Mellody Hobson's Gift Card Advice

According to the National Retail Federation, the average consumer plans to spend $702 on the holidays in 2004, an increase of 4.5 percent from 2003. And the top gift this year: gift cards, which are expected to surpass clothing for the first time, according to a survey by Deloitte & Touche. Additionally, 74.3 percent of consumers will buy gift cards this holiday season, with the average gift card purchaser buying 3.38 cards for a total of $108.28. With this level of demand, consumers are expected to spend $17.34 billion on gift cards this holiday season.

Although the packaging may differ, gift cards are essentially debit card look-alikes which allow a gift giver to place a certain dollar value on the card, which can then be used like a debit card at participating merchants. Gift cards are offered by retailers, restaurants, hotels, shopping malls, credit card companies, banks and even airlines -- examples of issuers include Target, Gap, Home Depot, Starbucks, McDonald's, Dunkin' Donuts, Chili's, Marriott Hotels, American Express, Bank of America and America West Airlines.

Last-Minute Shoppers

For all those last-minute shoppers, gift cards can be tremendously useful. Many issuers now enable you to order gift cards online and have them delivered by Christmas day. If you are not sure what to get, ( is an online vendor for gift cards and certificates. Partnering with hundreds of merchants -- including Crate & Barrel, L.L.Bean, Blockbuster, Macy's, AMC Theaters and Domino's Pizza -- allows you to order gift cards from various merchants which can be mailed directly to your recipients. The site also allows you to search for the store locations of each merchant by city, state and zip code. Keep in mind, as with other gift cards, gift cards ordered through are not returnable and if the merchant goes out of business, will not provide refunds.

Buyer Beware

While there are many obvious benefits to gift cards -- gift recipients can get exactly what they want and they can take advantage of post holiday sales -- there are also hidden costs and restrictions to be wary of:

      Fees to purchase gift cards: Although retailers generally do not charge consumers processing fees to purchase gift cards, many credit card companies and banks do. For example, American Express charges $3.95 for gift cards ordered online and $7.95 for those ordered by phone, while Bank of America charges fees ranging from $5.95 to $11.95 depending on the value of the card and how it is ordered (online or telephone).

      Expiration dates and reactivation fees: Recent regulations in more than two dozen states -- including California, Connecticut, New York, New Hampshire and Illinois -- have sought to prevent customers from being penalized by expiration dates on gift cards. For example, in Illinois, the Gift Certificate Act prohibits the sale of gift certificates with an expiration date or corresponding service fees. While these regulations do help the consumer as it pertains to gift cards from retailers, national banks are not subject to the same state rules. As such, bank-issued gift cards still employ expiration dates and maintenance/dormancy fees. Dormancy fees are assessed after a certain period of inactivity ranging from six months to two years, and the amount can vary from $1 to $5 per month. For example, Comerica Bank issues Visa gift cards in denominations ranging from $25 to $1,000. There is a $5.95 processing fee to purchase the card, which expires after two years. Additionally, if the card is inactive for six months, $2.50 is deducted each month from the value of the card.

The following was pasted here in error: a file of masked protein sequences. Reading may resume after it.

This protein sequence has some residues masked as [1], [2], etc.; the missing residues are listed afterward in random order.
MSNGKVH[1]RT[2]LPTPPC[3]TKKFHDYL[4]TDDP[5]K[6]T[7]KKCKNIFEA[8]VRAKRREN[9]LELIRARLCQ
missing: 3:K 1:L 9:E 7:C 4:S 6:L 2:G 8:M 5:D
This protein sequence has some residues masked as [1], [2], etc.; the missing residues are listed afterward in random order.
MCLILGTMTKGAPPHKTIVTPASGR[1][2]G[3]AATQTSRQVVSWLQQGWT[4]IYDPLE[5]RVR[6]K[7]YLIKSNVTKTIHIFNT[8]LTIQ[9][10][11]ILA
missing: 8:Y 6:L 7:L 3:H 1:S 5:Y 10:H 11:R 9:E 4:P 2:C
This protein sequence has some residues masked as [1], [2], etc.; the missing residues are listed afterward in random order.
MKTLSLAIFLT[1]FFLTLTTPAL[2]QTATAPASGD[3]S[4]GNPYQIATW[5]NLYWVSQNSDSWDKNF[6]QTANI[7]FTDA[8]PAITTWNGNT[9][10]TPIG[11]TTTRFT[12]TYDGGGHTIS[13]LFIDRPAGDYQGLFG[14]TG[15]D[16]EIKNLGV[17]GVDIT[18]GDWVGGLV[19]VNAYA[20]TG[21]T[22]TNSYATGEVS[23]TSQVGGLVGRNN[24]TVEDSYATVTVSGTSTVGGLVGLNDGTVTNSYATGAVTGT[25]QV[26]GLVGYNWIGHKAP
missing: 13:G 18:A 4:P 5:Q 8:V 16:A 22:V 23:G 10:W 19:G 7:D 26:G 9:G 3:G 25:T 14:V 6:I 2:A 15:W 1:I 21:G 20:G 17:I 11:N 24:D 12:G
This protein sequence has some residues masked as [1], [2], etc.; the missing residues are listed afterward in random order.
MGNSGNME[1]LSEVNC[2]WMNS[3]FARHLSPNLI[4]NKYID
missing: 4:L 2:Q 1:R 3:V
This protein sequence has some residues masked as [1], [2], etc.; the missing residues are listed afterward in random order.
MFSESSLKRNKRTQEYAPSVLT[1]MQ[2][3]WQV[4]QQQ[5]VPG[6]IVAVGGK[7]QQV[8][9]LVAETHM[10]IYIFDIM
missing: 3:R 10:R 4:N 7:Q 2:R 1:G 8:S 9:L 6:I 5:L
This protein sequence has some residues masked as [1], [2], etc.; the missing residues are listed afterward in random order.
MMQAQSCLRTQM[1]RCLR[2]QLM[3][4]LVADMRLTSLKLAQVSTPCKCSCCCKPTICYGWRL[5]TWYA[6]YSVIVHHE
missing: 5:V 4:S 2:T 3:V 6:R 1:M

No cash back on the amount you do not spend: Unlike a traditional gift certificate, which often gives cash back if your purchase is less than the amount given, the amount on most gift cards must be used entirely. Since up to 20 percent of gift card recipients never use the full value of the card -- worth $4.5 billion a year -- this can be a significant disadvantage.

      It will cost you to check your balance: Many bank and credit card-issued cards enable you to check your balance, but at a price. Although American Express offers this service free of charge, the AAA Visa Gift Card (MBNA American Bank) charges 50 cents per call while other cards charge as much as $2 per call.

      Restricted replacement for lost or stolen cards: Many merchants, such as Barnes & Noble and Chili's, treat gift cards like cash -- if the card is lost or stolen, it cannot be replaced. While other issuers may offer to replace a lost or stolen card, you may be charged a replacement fee, which can range from approximately $5 to $10. In addition, you may have to provide proof of purchase and/or supply the card's identification number.

For those interested in purchasing gift cards, here are some simple suggestions to make it easy and worthwhile for both you and the recipient

      Read the playbook: Each card issuer has its own set of rules, so it is critically important to ask the right questions and read the fine print before purchasing and using these cards.

      Stick with retailers: Although bank-issued gift cards provide for more variety with regards to how the money can be spent, these cards also typically come with higher fees and expiration dates. That said, if you receive a bank-issued gift card, be sure to use it quickly to avoid any problems.

For more information on buying gift cards, visit

Mellody Hobson, president of Ariel Capital Management ( in Chicago, is "Good Morning America's" personal finance expert. Ariel associates Matthew Yale and Aimee Daley contributed to this report.